Movie Mondays: None of These Flicks Is Expend-uh-ble!
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Movie Mondays: None of These Flicks Is Expend-uh-ble!

As a means of rounding up Toronto’s various cinematic goings-on each week, Movie Mondays compiles the best rep cinema and art house screenings, special presentations, lectures, and limited engagements.
The 2010 installment of the Toronto International Film Festival is still a month away, but in the meantime, there’s After Dark, the horror/sci-fi fest that brings the year’s spookiest, weirdest, and often silliest flicks to Toronto well in advance of TIFF’s cult film–friendly Midnight Madness program.
There’s also a little movie coming out called Scott Pilgrim vs. the World, which is bound to bust just about every block in the city. Opening against Pilgrim (and ergo doomed to fail and have brain-dead studio execs scratching their heads wondering “wha happen?”) is Sly Stallone’s The Expendables, which boasts a bulky cast including Arnold Schwarzenegger, Bruce Willis, Mickey Rourke, Jason Statham, Dolph Lundgren, Steve Austin, Jet Li, and Stallone himself. It basically is to faded (or fading) action stars what Pilgrim is to the hipster twenty-something comedy set. It will either totally rule, or suck horribly. Regardless, we can’t wait to find out.


TIFF Cinematheque (317 Dundas Street West)

Few people were as influential in the shaping of post-war French New Wave cinema as Éric Rohmer. Sure, Godard and Truffaut may be household names (well, if you grew up in a household where your family talked French cinema at the dinner table, which probably made for a pretty rotten childhood), but Rohmer was championing these young rapscallions early on in the pages of Cahiers du cinéma, where he served as editor from 1957 to 1963.
Though his contributions to film culture are inestimable, Rohmer is likely best known for his “Moral Tales” cycle, the sixth and final film of which is 1972’s L’Amour l’après midi (Love in the Afternoon). Besides having probably the French-est French movie title ever, L’Amour casts Bernard Verley as a lawyer and family man who becomes consumed with thoughts of seducing other women. His fidelity is tested when an ex-girlfriend (Algerian model Zouzou) shows up at his door. So if you need a lesson in why you’re probably better off sticking with your wife, or just like great, thoughtful movies about honouring and upholding the vows of marriage, get to the TIFF Cinematheque Thursday at 7 p.m. for a screening of Rohmer’s L’Amour l’après midi.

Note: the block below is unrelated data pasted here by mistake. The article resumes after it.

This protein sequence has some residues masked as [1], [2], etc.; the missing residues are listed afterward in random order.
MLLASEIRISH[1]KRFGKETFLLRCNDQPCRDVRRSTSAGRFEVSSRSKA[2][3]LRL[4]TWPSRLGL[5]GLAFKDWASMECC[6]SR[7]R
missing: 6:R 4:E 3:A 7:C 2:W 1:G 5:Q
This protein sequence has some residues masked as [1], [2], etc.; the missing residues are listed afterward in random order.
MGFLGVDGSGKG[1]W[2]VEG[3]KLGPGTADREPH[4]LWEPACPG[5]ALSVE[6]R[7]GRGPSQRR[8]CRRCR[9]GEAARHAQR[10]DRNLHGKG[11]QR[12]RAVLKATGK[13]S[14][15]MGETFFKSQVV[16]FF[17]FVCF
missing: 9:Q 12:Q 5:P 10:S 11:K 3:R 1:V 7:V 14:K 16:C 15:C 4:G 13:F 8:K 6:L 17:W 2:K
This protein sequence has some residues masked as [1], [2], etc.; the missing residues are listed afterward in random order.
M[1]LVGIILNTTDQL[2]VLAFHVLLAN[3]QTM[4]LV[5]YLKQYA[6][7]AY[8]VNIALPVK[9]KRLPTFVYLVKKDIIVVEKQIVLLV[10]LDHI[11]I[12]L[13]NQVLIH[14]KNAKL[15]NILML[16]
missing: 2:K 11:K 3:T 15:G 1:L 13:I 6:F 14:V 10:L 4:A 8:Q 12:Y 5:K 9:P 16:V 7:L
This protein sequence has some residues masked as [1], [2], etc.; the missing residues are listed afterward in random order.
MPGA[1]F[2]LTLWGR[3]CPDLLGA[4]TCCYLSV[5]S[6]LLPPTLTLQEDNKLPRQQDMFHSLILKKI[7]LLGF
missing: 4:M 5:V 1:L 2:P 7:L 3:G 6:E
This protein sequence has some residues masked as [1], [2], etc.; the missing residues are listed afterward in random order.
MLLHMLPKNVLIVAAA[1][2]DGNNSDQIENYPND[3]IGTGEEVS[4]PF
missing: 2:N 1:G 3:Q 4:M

The Revue (400 Roncesvalles Avenue)

It’s a fact: there are about one hundred thousand lost, abandoned, and feral cats in the GTA. Well, that’s according to Justine Pimlott’s recent doc Cat City, which investigates the truly Malthusian scope of cat overpopulation in the city, and Canada in general. (Apparently real life is nothing like that movie The Aristocats, where orphan cats sing, dance, and play accordion.) Check out Cat City at The Revue on Tuesday at 7 p.m., followed by a Q&A with the filmmaker and other community cat experts.

Wide Release

As mentioned up above, this week marks the release of Scott Pilgrim vs. the World, which is likely the most Toronto-est film you’ll see this summer. (Yeah, we said that about This Movie Is Broken when that came out a while back, but whatever. We’re saying it again.) Yes, Pilgrim’s got more hype surrounding it than early David Bowie. But if you even get that reference, then you’re the kind of hopeless dork who will really dig this movie. Or you think you’re way into obscure music references and too cool for your own good, in which case this movie will chip away at your carefully manicured cynicism. Either way, see it. It’s awesome, and there’s no better city in the world to see it in. So go. Friday. Pretty much everywhere. See it. We won’t tell you again.


The Bloor (506 Bloor Street West)

And as we also said up above—fun fact: in movies, bringing everything together in a neat little package like this is called “causal coherence”—the Toronto After Dark Film Festival kicks off on Friday.
Following a round of shorts at 4:15 p.m., the fest’s Saturday feature, Doghouse, gets things moving at 7 p.m. on Saturday night at The Bloor. This horror flick deals with a matriarchal British hamlet, where women feast on the meat of the men, and a group of waylaid male tourists find themselves fending off their insatiable feminine appetites. Sounds like a pretty thrilling British zom-com, one which inverts the typical role of helpless, stranded women. Hey! You know what movie brought the phrase “zom-com” into the lexicon? Shaun of the Dead, helmed by Scott Pilgrim vs. the World director Edgar Wright. Causal coherence!
Photos by Eugen Sakhnenko/Torontoist.

CORRECTION: AUGUST 10, 2010 This article originally said, mistakenly, that the Toronto After Dark Film Festival begins Saturday—in fact, it starts Friday.